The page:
The Obama administration overstepped its legal authority — and injected politics into what should have been a scientific decision — when it ordered the FDA to limit the availability of a common morning-after contraceptive without prescription to girls and women 17 and older. The FDA had already evaluated the drug and determined that it was safe for females of all ages and should be available to all. That's why U.S. District Court Judge Edward R. Korman last month overruled the administration's decision and ordered that the drug be made available without prescription to females regardless of age.
The judge was absolutely right. And the Justice Department's decision, announced Wednesday, to appeal that ruling is a mistake. Not only does it compound the administration's first legal misstep, but it is a disappointing and disturbing attempt to limit contraceptive rights without any scientific justification for doing so.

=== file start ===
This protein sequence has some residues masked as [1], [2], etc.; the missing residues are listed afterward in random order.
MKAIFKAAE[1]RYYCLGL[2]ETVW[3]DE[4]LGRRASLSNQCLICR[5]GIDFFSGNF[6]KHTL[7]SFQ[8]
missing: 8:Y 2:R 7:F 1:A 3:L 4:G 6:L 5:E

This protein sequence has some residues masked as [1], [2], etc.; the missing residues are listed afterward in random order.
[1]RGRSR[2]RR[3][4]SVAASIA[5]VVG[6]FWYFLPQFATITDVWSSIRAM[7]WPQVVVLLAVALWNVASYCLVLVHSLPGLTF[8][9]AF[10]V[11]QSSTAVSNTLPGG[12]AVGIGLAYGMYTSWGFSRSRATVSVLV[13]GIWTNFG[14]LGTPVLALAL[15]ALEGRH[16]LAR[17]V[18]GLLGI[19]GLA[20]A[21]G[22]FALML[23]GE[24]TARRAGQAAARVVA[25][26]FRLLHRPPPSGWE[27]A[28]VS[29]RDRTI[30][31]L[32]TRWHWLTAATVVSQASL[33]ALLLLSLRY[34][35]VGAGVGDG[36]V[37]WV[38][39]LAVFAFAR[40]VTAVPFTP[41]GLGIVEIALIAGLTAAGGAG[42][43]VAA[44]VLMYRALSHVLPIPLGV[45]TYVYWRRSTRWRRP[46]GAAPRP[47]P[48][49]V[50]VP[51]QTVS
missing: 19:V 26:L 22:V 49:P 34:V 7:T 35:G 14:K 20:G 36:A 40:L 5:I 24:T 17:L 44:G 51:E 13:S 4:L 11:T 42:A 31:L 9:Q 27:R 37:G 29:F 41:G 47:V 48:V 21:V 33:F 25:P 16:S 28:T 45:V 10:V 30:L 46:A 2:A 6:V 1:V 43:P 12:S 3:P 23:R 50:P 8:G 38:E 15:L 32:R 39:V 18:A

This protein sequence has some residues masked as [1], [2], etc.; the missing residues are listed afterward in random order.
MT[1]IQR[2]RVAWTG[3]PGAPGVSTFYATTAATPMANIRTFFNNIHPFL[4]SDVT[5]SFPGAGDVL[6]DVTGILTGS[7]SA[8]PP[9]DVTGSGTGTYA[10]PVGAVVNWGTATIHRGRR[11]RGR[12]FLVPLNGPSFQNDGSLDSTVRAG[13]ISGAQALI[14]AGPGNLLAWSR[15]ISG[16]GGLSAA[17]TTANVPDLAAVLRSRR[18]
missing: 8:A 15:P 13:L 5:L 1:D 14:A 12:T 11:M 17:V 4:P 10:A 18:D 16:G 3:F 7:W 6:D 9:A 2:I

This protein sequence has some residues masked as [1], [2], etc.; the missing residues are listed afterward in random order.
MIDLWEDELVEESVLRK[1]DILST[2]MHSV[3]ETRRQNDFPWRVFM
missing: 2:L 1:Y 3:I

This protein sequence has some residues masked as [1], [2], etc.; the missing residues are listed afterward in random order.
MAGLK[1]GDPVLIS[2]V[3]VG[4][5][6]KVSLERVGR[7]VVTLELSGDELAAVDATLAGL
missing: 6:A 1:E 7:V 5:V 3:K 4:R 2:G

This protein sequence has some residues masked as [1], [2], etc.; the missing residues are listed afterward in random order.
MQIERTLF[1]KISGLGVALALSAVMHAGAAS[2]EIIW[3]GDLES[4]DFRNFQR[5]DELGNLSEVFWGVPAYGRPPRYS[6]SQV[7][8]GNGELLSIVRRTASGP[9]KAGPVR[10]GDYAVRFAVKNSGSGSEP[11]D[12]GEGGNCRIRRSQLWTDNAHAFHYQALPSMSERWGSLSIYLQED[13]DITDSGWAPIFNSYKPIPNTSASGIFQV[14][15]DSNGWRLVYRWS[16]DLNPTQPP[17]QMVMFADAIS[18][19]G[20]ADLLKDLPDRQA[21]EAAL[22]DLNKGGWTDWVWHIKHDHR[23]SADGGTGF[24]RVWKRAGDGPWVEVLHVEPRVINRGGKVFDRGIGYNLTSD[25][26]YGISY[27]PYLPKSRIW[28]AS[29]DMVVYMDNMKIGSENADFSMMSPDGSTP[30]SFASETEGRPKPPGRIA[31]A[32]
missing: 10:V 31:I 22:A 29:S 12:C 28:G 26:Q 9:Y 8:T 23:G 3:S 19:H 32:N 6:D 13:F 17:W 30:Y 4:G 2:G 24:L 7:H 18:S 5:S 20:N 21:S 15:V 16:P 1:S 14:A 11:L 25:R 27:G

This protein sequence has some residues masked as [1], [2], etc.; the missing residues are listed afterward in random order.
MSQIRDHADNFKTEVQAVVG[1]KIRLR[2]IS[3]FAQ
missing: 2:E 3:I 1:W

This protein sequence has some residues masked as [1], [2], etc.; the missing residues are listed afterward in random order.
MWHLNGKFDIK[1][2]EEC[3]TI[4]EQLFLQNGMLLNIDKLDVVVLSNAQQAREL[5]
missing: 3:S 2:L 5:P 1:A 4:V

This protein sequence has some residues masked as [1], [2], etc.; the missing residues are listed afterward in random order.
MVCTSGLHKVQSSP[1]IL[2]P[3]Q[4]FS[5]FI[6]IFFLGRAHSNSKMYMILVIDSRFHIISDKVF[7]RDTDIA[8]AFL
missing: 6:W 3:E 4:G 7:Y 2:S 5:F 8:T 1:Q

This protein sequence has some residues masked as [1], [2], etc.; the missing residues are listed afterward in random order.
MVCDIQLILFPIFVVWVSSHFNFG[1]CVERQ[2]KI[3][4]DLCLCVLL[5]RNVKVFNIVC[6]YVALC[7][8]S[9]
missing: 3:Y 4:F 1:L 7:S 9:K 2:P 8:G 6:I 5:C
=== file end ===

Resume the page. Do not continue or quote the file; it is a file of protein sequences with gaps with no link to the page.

As the judge noted in his opinion, scientists had found the drug — Plan B One-Step — safe and effective for adolescent females. He dismissed Secretary of Health and Human Services Kathleen Sebelius' stated objection that the FDA studies failed to consider whether the youngest girls might not be able to understand the labels, and her suggestion that girls as young as 11 (only a small percentage of whom are able to become pregnant) might lack the cognitive sophistication to use the drug properly.